Both Scarlett and fellow school board member Taylor Goodvin said they planned to ask for a mask mandate at the meeting even before the federal judge decision was released. 

Cassie Thompson of Siouxland Public Safety Alliance asked if the school will return to requiring masks on school campuses. She said the organization relies on the school to protect the health and safety of students and staff.

In Woodbury County, Thompson said vaccination rates are lower than the state average and test positivity rates are high. As of Sept. 5, 43.4 percent of Woodbury County is vaccinated, and the latest weekly positivity rate was 13.2 percent.

“Masking along with other mitigation strategies is more important than ever,” she said.

School board President Perla Alarcon-Flory said the state law took local control away from school districts. She read a draft letter written by various school board members in the area asking Gov. Kim Reynolds to rescind the law.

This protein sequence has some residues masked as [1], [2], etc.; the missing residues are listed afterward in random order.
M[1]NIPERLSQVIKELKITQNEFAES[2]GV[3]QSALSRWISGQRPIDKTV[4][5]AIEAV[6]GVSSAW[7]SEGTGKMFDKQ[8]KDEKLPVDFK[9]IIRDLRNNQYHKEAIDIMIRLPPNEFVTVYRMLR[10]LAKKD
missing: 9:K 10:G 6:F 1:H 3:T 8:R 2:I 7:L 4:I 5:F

“Our teachers tell us that the best way to teach kids are in the classroom and that the best way to keep kids in the classroom is to protect their health,” Alarcon-Flory said. “We need every tool at our disposal to accomplish that, including the ability to enforce mask mandates.”

The Sioux City Education Association is not taking a group stance on masks, said SCEA President Lisa Banks. 

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School nurse warns of problems administering COVID tests in Sioux City schools

SIOUX CITY – The Sioux City school district plans to purchase 16,000 rapid COVID-19 tests for students who experience symptoms during the school day. 

But a school nurse is sounding the alarm over the logistics of administering the tests in school buildings.

Nurse Julie Johnson, who oversees 2,200 students at Bryant Elementary and North High School, told the school board Monday there are many hurdles to overcome for nurses to start giving the tests.